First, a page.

Canadian Fahrenheit

NOTE: Awhile back, Carolyn Shelton, at Nuggets of Gold, challenged me to write an interesting post about math. I bragged that I could, but I’m worried I might have miscalculated. But I’ll let the reader be the judge. This post is my attempt to make math interesting.

You may have noticed, from time-to-time, numbers that refer to temperature, appended with the letter “C,” such as 16C, 28C, or 40C. The C stands for “Canadian.” Some claim it stands for “Celsius,” but I know better. I suspect it’s all part of a Canadian plot to take over the United States.

When Canadian radio and TV stations beam their “Voice of Canada” propaganda to us, and they say it’s 28 degrees outside, they’re hoping we’ll put on long underwear and heavy coats. That way, when we go outside we’ll all die of a heat stroke. And then they can overrun us, and expand their territory all the way down to the nice, toasty-warm sunbelt. Oh, how Canadians covet our sunbelt!

Don’t fall for it! The Canadian system for measuring temperature is fuck-all. It can confuse the hell out of us Americans, and kill us, if we’re not careful. That’s because we rely upon the old-fashioned, tried-and-true system of measuring temperature, invented in 1724 by the Polish-German Dutch citizen, Daniel Gabriel Fahrenheit. That man was a true genius.

This Fahrenheit/Canadian thermometer shows just how fucked up the Canadian system of temperature measurement is.

Under Fahrenheit’s system, water freezes at 32F, and boils at 212F. Nothing could be simpler. But under the confusing, headache-inducing Canadian system, water freezes at 0C and boils at 100C. How strange! And they expect people to remember that?!

If you’re an American, I want to help you understand the Canadian system, so that it won’t fool you into boiling yourself to death, by jumping into a swimming pool that displays a temperature of 100C. (That’s another dirty trick Canadians try to pull on us.) And if you’re Canadian, you can take all of your dangerously inaccurate, Canadian-calibrated thermometers and shove them up a moose’s ass.

There’s a very simple mathematical formula for converting the nefarious Canadian temperatures to safer and saner Fahrenheit, which reads as follows:

F = (C X 9/5) + 32

In other words, you take the stupid Canadian temperature (C), multiply it by nine-fifths, then add 32, and you get the ingenious and far superior Fahrenheit temperature (F). Easy, eh?! Why, anybody can do that in their heads, in a split-second.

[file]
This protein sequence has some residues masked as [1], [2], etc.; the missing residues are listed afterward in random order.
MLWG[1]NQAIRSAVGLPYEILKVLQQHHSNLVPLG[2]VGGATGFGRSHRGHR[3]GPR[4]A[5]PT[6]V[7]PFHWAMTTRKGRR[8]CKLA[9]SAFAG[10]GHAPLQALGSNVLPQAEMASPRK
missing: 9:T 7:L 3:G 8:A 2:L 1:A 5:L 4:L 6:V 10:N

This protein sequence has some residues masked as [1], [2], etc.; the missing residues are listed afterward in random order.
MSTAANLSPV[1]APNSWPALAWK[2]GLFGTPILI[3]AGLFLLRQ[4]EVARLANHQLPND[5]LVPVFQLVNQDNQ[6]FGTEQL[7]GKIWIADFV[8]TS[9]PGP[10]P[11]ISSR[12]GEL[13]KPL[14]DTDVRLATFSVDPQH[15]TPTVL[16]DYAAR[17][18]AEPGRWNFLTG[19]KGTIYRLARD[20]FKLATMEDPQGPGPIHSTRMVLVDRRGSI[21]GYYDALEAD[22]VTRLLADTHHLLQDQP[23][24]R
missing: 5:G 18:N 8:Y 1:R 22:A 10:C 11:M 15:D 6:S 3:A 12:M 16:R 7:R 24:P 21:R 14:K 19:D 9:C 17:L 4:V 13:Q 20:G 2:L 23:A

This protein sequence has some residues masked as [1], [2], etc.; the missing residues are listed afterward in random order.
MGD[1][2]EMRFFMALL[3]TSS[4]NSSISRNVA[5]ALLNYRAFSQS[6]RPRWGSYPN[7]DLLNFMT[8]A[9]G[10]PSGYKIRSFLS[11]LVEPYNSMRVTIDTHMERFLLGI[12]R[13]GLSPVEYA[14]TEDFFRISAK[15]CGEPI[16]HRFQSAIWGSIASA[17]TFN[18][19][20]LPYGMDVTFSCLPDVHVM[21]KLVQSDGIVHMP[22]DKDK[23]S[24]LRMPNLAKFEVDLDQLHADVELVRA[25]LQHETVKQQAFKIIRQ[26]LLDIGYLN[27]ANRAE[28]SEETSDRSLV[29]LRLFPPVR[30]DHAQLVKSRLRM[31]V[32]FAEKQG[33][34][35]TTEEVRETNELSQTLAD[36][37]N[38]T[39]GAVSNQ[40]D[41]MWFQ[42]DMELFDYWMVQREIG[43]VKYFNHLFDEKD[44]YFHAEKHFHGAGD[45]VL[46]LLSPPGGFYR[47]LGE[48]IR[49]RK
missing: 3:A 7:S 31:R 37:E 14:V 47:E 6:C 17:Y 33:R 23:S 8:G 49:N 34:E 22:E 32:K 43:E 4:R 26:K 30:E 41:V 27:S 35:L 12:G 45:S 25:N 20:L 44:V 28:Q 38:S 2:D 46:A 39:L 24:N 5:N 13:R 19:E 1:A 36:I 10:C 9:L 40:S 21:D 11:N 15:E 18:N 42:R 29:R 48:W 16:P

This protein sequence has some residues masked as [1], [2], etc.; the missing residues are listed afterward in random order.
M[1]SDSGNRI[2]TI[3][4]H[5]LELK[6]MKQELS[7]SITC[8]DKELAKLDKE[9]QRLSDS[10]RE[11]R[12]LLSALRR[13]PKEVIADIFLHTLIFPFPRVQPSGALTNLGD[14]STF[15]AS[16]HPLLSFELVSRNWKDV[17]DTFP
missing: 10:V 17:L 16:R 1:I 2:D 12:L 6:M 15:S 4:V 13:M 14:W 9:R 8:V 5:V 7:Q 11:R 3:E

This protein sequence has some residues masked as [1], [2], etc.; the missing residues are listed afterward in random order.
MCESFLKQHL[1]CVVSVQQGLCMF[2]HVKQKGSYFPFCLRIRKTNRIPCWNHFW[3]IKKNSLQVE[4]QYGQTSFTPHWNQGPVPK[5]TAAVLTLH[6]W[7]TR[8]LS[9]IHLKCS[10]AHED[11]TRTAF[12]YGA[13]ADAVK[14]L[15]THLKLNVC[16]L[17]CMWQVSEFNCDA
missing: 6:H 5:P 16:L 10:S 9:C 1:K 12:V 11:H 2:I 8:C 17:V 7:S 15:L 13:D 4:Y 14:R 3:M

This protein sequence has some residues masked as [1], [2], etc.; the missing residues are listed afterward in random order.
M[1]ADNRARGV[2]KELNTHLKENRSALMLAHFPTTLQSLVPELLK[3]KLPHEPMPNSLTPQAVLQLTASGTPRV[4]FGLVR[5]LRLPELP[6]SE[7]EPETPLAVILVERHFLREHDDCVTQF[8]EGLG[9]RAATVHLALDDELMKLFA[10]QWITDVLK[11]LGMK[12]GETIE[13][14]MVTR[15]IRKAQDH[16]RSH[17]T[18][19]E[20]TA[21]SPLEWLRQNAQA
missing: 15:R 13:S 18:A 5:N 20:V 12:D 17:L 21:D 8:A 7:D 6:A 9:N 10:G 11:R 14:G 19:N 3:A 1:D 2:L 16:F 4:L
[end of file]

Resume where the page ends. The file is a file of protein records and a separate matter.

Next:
Or not.

Okay, so maybe it’s not so easy. “There has to be a better way!” you protest. Well, we Americans do love to protest. And not in vain, because we’re in luck. I have a different formula for converting Canadian to Fahrenheit, that I think you’re going to like. It tends to be much faster, while only sacrificing accuracy a slight amount. But who gives a damn about accuracy when we’re talking about temperatures? Close enough is good enough.

I call this formula the 0-4 Dozen-Plus Canadian Dyslexic Transposition Rule. The name alone should be simple enough to remember, but let’s get into the actual formula itself:

This rule requires that you remember that 0C equals 32F, or the freezing temperature of water. Now, add a 4 to 0C, so that the temperature is 04C. After this, get dyslexia. When you’re dyslexic, 04 transposes to 40. So, if it’s 04 degrees Canadian outside, that means it’s about 40 degrees Fahrenheit. Well, actually it’s 39.2F, but like I say, close enough is good enough.

Next, add a dozen degrees to 04C, and you will get 16C. Get dyslexia again, and 16C will transpose to 61F. That’s pretty close to accurate, though not perfect. Actually, it’s 60.8F, but who gives a shit? Let’s pretend we’re throwing hand grenades, where perfect accuracy is not required.

Every dozen degrees Canadian that you continue to add, allows you to get dyslexic and come up with a close conversion to Fahrenheit. So, 28C equals 82F. 40C equals 104F (Note that after you get past 28C you have to place a 1 in front of the conversion result.)

Here’s a chart of the conversions, so you can see at a glance how easy it is to fool those mossy-brained Canadians:

0C = 32F
04C = 40F (actually, 39.2F)
16C = 61F (actually, 60.8F)
28C = 82F (actually, 82.4F)
40C = 104F (with perfect accuracy)
52C = 125F (actually, 125.6F)
64C = 146F (actually, 147.2F)
76C = 167F (actually, 168.8F)
88C = 188F (actually, 190.4F)
100C = 212F

For temperature conversions between the 12-degree intervals, just multiply every 1 degree Canadian above an interval point, by 2 degrees Fahrenheit, and add to the conversion achieved at the interval point. For example, if the confusing Canadians say it’s 7C outside, then you know that at 4C, the actual, real, safe-and-sane temperature is 40F. Subtract 4C from 7C, and you’ll get 3. Multiply that by 2, and you’ll get 6. Add that to 40F, and you’ll get the rough approximation of 46F (It will actually be 44.6F, but who cares? That’s close enough.)

Dyslexia won’t work for 100C, so you have to remember that this equals 212F. But everybody knows that. Also, I don’t have a formula for temperatures below 0C or above 100C. Looks like the damned Canucks have the better of us in those areas. But we can fight back with the numbers between 0 and 100, and those numbers matter the most in our everyday lives.

I hope this post helps you to countervail the dangerous effects of Canadian-scaled temperatures. It could save your life. And if you’re Carolyn, I hope you found this post interesting.

Three Bad Jokes Challenge

Hi! We’re Jack & Jenny Ass, the masscots of this pathetic blog. Here are three bad jokes we stole from some other jackasses. Your challenge is to read them without cracking a smile. Otherwise, you’ll get a kick out of us.

Bad Joke

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Baddest Joke

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